Moreover, business owners must keep in mind that an accessibility solution is much cheaper than an accessibility lawsuit and the damage your brand image suffers after the lawsuit.

Can an accessible website help business marketing?

Making a website accessible can not only protect your brand image, but it can also prove beneficial for marketing your brand. Since several WCAG 2.1 criteria overlap with the latest SEO techniques, as mentioned earlier, ADA website compliance can improve the visibility of your brand and its website on search engines.

Digital marketers also noticed that implementing accessibility solutions increases the conversion rate of their websites, digital marketing campaigns, and PPC advertisements. That means any positive shift towards making a website accessible also produces returns in the form of revenue, brand visibility, and conversions.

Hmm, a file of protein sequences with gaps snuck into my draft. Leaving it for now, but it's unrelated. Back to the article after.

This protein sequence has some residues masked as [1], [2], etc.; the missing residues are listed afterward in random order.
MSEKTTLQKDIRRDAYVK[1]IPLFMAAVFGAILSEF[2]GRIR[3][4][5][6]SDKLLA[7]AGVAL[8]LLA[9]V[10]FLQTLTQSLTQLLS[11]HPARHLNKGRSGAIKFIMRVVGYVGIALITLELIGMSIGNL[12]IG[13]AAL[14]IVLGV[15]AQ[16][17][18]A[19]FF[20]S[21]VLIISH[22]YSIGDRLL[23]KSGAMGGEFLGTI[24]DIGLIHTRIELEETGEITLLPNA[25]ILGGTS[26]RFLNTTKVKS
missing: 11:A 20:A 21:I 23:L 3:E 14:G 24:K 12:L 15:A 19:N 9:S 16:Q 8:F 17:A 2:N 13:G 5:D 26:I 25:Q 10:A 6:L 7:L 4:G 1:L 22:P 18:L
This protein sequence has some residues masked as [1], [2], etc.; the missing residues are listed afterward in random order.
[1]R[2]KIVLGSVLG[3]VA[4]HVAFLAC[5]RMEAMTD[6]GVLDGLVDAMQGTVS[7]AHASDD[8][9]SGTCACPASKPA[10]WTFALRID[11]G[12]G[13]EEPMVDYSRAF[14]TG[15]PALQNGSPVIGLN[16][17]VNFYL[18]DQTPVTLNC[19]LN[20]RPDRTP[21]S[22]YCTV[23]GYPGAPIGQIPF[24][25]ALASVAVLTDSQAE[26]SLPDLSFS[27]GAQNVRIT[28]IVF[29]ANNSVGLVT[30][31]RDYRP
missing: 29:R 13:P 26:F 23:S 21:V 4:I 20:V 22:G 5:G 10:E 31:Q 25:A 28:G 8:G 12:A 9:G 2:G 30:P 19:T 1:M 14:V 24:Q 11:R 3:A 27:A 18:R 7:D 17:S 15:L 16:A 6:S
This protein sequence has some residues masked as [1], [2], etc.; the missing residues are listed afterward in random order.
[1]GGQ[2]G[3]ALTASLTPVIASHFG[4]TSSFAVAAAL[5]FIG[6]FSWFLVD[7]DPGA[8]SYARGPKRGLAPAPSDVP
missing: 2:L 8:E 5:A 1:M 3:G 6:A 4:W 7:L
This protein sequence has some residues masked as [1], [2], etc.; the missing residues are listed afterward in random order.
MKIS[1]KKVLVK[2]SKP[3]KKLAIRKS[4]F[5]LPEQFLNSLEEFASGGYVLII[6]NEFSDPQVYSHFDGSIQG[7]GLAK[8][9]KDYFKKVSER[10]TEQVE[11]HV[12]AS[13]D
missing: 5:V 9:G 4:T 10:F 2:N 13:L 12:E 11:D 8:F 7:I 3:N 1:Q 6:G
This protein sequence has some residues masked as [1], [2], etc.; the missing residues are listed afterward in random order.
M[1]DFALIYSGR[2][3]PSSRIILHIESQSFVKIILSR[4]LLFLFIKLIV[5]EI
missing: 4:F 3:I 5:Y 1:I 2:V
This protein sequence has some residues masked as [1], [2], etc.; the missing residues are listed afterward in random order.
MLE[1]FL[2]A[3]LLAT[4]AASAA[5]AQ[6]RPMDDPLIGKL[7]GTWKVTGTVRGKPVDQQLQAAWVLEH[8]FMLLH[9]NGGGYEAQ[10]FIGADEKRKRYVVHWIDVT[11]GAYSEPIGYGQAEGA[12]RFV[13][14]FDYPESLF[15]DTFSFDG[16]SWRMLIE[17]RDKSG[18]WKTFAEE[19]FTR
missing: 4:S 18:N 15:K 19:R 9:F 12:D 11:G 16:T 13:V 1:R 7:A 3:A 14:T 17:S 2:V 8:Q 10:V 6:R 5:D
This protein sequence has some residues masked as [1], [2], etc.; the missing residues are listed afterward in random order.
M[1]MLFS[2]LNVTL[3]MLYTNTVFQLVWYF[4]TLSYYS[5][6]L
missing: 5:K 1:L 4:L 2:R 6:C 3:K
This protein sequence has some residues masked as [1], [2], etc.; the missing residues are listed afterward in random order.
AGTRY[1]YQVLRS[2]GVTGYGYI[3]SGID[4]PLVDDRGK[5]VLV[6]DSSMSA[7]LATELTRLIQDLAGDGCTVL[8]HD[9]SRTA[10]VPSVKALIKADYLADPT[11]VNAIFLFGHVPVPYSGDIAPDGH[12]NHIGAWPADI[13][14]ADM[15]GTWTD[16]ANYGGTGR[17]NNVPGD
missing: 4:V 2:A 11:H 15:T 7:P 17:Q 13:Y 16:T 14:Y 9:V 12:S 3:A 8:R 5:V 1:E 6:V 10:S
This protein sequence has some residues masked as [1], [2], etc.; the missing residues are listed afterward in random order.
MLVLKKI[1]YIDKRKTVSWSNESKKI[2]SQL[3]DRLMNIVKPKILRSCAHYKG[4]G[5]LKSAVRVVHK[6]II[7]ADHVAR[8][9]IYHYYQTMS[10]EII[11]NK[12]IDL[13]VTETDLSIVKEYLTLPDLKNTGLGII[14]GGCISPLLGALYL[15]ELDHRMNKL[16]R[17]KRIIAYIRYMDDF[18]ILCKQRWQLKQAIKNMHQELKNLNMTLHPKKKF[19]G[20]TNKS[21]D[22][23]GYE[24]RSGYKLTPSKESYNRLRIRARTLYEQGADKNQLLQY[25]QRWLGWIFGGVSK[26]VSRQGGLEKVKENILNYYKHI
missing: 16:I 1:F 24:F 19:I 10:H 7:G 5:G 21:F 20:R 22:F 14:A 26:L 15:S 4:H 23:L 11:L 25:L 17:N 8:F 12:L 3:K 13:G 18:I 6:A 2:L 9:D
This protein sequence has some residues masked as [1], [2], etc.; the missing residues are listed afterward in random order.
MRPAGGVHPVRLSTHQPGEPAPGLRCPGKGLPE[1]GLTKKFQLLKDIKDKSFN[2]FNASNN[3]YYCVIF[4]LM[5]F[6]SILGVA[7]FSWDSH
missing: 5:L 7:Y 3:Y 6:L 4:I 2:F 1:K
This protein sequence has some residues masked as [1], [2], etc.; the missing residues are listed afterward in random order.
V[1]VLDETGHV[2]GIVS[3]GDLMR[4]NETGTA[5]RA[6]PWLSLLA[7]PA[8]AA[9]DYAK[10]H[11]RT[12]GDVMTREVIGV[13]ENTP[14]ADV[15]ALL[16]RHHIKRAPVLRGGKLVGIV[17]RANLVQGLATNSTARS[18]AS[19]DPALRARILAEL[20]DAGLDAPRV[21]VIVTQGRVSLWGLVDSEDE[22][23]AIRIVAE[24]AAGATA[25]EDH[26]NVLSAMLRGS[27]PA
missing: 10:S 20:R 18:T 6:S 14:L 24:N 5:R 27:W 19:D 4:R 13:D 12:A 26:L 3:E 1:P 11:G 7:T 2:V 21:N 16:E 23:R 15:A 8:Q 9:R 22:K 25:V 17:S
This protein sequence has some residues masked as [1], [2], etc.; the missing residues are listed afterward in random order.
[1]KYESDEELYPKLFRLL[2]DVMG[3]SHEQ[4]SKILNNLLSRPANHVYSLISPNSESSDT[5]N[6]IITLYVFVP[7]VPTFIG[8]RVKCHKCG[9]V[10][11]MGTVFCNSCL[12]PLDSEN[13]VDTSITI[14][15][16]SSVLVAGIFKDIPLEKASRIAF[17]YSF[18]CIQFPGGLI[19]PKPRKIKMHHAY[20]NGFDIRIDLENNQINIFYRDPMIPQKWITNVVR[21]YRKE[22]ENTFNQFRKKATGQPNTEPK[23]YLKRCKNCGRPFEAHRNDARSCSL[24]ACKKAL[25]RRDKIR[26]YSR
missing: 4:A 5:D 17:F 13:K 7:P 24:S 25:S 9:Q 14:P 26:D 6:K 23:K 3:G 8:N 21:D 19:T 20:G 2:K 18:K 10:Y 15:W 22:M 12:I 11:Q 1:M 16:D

Conclusion

As the Blanchard Family Winery lawsuit revealed, you can’t use ignorance of the law as an excuse for not providing ADA compliant websites. Therefore business owners must learn the legal implications of website accessibility and find ways to solve any problems faced by users with disabilities in accessing their websites. An ADA lawsuit can not only produce legal expenses, but it can also damage your brand image.

Therefore, making a website accessible is a wise choice, especially when the investment is also returnable in the form of increased brand awareness and revenue.